In 2004, the UN made a bold call for defence transformation, encouraging member states with advanced militaries to turn their capacity for war fighting toward UN peace operations. More recently, NATO officials called for “smart defence” around the twin ideas of specialization and cooperation. This could be applied to UN peace operations. Rather than trying to mount the entire symphony orchestra of defence, it makes more sense to play the instruments we play best, especially when they also correspond with pressing global needs.
Because it is a country that faces no direct military threat, Canada could help to encourage a specialization in rapid deployment to difficult UN peace operations. The Canadian Forces have recent experience with austere, high-threat environments, as well as with disciplined, cohesive formations with multipurpose combat capability, which are required in robust operations authorized under Chapter VII of the UN Charter.
Becoming a leader in training for peace operations
In the early 1990s, detailed reports such as this one documented the need for a comprehensive, integrated training program for all levels at a dedicated training centre. With this training, peacekeepers would be ready for intense mission-specific training, thus reducing response times to pressing crises.
A 2016 report by Walter Dorn and Joshua Libben confirmed a worrisome decline in related military training over the past decade and the requirement, given the complexity of contemporary peace operations, for a modern training system to deliver in-depth, detailed courses and education.
Canada’s experience in this respect shows ample room for improvement. In a hasty political decision announced in the 1994 budget, the Lester B. Pearson Canadian International Peacekeeping Training Centre (PPC) was privatized and downsized in order to focus primarily on short courses for officers and for training officials from other countries offered at CFB Cornwallis, a largely empty and fairly isolated former tri-service training base (which was subsequently closed).
At the same time, defence officials announced the establishment of the Peace Support Training Centre (PSTC) in Kingston to provide training assistance teams and guidance for military units. Combined, the PPC and PSTC represented a fragmented approach that failed to secure the modernization of preparation that was required. Neither encouraged a deeper commitment to UN peace operations.
In 1996 the Ottawa-based NGO CANADEM established a more substantive civilian and police training program, as well as rosters for rapid mobilization.by. The Peace Operations Training Institute and the UN’s Integrated Training Service offer similar courses. There are useful lessons to be drawn from the recent European experience in returning to UN peace operations. Yet leading on training for peace operations may be easier said than done; there are now 265 institutes and centres listed on the International Association of Peacekeeping Training Centres.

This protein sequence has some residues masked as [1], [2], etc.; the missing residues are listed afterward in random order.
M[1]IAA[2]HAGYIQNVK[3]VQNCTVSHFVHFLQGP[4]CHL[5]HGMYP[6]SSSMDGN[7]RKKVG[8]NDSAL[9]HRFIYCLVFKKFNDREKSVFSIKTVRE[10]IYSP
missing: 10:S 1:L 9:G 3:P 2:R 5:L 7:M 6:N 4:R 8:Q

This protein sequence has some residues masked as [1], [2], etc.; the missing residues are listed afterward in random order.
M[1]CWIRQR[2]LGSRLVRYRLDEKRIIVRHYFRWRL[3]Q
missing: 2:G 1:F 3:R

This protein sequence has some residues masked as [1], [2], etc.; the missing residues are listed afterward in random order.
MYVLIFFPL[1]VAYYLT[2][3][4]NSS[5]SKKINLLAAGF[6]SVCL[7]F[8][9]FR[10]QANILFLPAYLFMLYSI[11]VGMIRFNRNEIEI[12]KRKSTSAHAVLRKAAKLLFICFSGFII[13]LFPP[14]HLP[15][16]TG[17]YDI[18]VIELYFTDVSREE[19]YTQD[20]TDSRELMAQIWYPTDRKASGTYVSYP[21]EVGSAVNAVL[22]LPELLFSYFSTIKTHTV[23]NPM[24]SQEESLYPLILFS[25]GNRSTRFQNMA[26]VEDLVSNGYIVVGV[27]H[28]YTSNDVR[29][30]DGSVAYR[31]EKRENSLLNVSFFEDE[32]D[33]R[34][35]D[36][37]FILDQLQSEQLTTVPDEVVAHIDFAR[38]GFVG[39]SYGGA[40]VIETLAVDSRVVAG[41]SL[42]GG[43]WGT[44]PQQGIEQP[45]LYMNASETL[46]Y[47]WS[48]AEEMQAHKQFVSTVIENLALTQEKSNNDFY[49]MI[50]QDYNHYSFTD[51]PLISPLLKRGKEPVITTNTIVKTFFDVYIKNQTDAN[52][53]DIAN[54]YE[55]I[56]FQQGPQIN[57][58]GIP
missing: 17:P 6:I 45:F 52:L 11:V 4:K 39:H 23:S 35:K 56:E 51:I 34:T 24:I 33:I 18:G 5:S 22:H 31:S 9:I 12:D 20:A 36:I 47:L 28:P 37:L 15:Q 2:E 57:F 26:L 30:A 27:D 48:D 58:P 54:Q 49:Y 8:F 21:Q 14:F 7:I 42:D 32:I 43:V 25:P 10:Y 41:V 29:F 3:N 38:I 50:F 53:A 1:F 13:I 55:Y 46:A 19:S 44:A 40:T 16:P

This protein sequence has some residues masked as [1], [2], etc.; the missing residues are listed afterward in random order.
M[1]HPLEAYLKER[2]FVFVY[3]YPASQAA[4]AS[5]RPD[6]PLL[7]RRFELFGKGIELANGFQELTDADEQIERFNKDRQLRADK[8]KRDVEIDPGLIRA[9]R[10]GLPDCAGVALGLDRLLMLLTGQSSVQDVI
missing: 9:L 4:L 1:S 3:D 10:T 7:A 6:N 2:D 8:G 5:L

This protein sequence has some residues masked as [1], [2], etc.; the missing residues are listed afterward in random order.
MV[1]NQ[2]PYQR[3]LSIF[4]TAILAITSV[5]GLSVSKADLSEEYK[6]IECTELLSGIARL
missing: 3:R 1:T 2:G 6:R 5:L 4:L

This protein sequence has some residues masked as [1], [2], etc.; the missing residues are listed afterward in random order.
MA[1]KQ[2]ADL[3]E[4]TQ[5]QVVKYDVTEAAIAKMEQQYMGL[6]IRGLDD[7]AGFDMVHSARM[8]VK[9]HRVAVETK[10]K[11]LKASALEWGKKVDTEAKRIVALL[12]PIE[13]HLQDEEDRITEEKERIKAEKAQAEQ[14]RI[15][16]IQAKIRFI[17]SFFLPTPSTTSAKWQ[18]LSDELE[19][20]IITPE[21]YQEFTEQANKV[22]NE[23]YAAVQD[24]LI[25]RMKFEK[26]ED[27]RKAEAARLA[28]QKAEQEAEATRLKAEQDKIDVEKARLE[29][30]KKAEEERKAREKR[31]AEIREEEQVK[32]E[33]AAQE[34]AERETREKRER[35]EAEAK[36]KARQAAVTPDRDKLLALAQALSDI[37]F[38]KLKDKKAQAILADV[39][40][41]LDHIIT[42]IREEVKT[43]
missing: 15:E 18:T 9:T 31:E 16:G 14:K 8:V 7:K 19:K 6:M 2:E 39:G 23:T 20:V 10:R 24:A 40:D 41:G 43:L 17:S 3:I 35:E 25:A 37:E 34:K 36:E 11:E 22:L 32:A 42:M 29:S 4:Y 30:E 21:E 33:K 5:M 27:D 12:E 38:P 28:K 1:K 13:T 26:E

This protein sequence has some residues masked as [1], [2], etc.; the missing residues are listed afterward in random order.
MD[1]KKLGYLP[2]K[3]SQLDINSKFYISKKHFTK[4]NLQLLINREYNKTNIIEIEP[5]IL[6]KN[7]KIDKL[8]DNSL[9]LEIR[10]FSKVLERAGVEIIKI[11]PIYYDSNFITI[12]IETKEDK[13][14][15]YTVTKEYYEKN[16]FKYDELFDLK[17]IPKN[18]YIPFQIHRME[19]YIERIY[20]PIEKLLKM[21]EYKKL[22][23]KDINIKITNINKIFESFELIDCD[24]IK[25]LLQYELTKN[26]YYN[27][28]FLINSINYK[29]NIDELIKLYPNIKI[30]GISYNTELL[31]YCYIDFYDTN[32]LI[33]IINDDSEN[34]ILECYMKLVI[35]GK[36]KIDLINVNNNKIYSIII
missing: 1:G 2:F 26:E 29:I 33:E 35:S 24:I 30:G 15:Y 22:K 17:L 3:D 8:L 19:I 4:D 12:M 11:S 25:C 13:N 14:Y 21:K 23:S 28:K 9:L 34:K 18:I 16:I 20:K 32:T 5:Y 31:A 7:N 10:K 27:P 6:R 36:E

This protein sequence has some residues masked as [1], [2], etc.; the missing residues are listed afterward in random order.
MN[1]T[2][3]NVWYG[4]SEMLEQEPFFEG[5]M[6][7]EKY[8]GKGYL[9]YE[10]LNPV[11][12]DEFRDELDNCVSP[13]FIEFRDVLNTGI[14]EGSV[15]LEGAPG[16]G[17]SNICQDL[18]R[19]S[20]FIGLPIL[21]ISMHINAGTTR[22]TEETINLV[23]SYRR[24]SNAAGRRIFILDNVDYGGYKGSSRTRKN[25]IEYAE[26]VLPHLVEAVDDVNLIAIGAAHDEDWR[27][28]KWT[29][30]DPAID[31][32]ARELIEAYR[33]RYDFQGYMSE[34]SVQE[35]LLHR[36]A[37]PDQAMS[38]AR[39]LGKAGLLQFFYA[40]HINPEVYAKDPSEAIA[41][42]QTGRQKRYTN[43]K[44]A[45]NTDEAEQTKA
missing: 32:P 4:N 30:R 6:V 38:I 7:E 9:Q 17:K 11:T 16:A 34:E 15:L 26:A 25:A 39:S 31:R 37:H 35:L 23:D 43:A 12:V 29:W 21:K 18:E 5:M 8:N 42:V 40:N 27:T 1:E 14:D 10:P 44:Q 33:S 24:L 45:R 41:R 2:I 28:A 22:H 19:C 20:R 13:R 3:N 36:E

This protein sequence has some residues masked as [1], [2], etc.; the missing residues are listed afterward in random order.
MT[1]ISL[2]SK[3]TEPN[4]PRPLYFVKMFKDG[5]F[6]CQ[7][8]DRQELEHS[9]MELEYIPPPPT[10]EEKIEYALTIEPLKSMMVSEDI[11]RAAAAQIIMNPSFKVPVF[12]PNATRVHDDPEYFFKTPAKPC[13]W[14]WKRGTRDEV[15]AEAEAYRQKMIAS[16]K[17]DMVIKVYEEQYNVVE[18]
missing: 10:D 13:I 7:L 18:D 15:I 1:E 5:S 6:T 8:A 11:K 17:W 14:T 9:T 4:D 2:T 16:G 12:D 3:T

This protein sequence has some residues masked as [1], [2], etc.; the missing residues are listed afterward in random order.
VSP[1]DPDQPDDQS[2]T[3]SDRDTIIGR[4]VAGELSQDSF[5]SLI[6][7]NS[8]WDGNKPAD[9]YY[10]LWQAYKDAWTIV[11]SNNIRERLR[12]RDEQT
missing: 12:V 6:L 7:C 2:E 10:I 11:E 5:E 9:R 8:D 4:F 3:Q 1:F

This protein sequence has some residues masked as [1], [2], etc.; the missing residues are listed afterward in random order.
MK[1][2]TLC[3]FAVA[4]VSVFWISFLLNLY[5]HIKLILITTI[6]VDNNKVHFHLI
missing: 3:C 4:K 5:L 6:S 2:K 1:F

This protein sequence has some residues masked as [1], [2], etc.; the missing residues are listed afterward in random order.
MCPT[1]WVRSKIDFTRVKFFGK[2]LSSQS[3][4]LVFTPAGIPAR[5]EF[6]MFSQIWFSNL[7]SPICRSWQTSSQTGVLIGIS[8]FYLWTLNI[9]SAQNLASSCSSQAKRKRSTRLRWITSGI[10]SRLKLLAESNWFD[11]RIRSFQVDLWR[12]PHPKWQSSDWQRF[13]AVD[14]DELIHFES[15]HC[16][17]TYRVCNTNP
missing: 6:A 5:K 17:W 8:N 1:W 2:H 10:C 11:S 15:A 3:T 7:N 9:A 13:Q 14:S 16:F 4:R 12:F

We need a dedicated training centre that can provide general and skill-specific training courses and exercises for all levels of military, police and civilian participants. As the UN’s peace operations are now deeply integrated, Canada’s training program and centre must also be integrated, on a designated base and sufficient space for joint exercises and simulations. Ideally it would be next to an international airport and services for the trainees, including accommodation and recreation.
A Canadian institute for sustainable common security
We need a new vision of security (exemplarized by this one expounded by a group of peace-building professionals in the United Kingdom), as well as a strategic rethink of contemporary approaches. An important step in that direction would be to revive the relevant expertise in the context of a sound institutional base. In 1984, Pierre Trudeau’s government established the Canadian Institute for International Peace and Security (CIIPS), partly to foster research and educational programs and partly to develop policy-relevant proposals on arms control, disarmament, defence and conflict resolution.
CIIPS was cancelled in 1992, and since then, Canada’s knowledge and research on the critical issues of peace, conflict, security and UN peace operations has become relatively thin. There is no Canadian equivalent to the United States Institute of Peace, the Stockholm International Peace Research Institute, the Peace Research Institute Oslo or the Royal United Services Institute for Defence and Security Studies. What is worse, much of the expertise we did have was lost over the past decade with Stephen Harper’s emphasis on trade over global issues.